Tag: law schools

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Myths of Sisyphus

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On February 7, 2013
Last spring I participated in a “debate” with Martin Katz, dean of the University of Denver’s law school, at a bar association event. It turned out not to be much of a debate: I presented the argument I published subsequently in my article The Crisis of the American School, and Katz, who had read a […]

In the long run

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On February 6, 2013

A reader suggested I take a look at Hamilton Nolan’s ongoing Gawker series of unemployment stories. They make for harrowing reading, and a lot of them are from attorneys. Here’s one from s

In 2010 87,900 people applied to ABA law schools. This number was down 12.6% from the all-time high of 100,600 six years earlier — a fact that ought to have served as an early warning signal to law schools. After all, in 2008 and 2009 the economy was in the deepest recession since the 1930s, […]

Gated communitarians

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On October 25, 2012

One thing that has been driven home to me with extreme prejudice in the course of examining the current economic structure of legal education is that law schools are run primarily for the benefit of t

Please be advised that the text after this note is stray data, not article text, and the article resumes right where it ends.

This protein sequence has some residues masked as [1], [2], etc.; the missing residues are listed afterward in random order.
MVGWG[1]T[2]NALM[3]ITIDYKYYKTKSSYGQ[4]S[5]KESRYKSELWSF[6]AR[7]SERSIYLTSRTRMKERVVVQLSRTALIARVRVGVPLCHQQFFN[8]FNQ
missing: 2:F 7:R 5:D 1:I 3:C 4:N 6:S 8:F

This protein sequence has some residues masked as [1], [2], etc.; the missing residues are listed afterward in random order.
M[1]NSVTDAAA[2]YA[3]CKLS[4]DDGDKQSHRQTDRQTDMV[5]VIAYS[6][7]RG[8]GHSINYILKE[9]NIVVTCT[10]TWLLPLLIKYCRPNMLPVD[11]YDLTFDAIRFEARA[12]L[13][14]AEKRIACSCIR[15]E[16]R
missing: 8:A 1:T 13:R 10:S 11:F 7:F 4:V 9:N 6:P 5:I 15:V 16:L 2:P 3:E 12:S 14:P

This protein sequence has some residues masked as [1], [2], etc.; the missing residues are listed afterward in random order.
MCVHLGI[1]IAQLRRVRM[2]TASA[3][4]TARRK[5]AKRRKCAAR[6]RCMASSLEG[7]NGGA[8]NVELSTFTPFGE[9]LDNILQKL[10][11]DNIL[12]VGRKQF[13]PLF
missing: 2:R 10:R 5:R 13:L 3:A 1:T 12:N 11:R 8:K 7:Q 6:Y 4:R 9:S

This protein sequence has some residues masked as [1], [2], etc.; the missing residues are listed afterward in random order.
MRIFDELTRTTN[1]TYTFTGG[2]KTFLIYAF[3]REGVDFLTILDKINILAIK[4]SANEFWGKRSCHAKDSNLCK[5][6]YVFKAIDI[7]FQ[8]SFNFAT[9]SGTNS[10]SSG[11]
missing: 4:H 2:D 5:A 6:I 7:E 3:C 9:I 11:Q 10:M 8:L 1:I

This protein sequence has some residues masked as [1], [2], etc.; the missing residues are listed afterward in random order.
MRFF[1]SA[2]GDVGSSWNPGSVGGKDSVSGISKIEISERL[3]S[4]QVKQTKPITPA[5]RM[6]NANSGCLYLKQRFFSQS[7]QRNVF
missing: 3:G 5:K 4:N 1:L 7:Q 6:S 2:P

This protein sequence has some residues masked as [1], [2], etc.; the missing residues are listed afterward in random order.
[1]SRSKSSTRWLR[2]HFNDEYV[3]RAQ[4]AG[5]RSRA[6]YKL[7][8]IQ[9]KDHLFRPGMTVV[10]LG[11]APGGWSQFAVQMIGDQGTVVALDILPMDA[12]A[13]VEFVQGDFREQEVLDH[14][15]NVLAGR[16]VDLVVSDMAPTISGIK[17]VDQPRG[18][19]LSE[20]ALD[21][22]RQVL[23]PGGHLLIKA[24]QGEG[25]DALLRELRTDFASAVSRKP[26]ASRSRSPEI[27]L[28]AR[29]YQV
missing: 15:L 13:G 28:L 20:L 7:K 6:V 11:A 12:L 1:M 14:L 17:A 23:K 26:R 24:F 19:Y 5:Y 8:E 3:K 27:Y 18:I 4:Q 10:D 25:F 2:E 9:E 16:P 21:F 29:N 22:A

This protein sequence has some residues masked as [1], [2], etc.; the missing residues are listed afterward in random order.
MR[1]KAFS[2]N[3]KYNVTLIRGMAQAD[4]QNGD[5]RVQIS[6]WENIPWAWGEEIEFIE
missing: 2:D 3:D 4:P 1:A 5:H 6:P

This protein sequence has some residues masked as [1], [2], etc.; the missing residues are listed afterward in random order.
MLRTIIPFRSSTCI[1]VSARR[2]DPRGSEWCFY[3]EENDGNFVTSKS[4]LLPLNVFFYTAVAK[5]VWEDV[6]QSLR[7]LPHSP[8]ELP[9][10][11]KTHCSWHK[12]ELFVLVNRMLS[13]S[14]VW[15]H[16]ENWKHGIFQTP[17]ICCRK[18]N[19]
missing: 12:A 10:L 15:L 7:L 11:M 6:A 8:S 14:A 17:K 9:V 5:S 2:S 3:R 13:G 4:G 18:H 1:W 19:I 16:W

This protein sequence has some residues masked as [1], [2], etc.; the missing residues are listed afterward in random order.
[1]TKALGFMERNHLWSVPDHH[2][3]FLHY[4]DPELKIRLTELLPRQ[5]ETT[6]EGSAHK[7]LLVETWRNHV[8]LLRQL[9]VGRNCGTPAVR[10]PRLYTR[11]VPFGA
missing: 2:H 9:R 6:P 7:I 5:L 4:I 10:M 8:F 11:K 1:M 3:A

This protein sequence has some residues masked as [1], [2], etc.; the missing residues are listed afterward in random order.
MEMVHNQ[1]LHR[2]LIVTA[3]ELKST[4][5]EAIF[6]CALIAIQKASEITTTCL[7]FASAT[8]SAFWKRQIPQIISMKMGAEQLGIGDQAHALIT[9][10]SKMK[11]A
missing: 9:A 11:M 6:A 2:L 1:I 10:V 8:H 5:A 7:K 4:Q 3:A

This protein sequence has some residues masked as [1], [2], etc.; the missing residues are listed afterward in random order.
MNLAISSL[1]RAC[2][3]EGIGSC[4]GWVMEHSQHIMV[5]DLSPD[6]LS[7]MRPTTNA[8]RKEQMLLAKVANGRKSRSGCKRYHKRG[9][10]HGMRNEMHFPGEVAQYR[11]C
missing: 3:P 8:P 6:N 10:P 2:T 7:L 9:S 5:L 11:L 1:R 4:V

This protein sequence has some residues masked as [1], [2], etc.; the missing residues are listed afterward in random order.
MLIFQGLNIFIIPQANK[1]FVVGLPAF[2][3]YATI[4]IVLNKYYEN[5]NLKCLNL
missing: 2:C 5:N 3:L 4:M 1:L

Slaves of DC

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On October 2, 2012
“Your great-grandfather was a former governor of this state,” she said. “Your grandfather was a prosperous land-owner. Your grandmother was a Godhigh.” “Will you look around you,” he said tensely, “and see where you are now?” and he swept his arm jerkily out to indicate the neighborhood, which the growing darkness at least made less […]

The scandal

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On September 24, 2012

If you want a glimpse into the short-term future of American legal education, take a look at what New England Law did this year with its entering class. NEL has, even by the standards of low-ranked la

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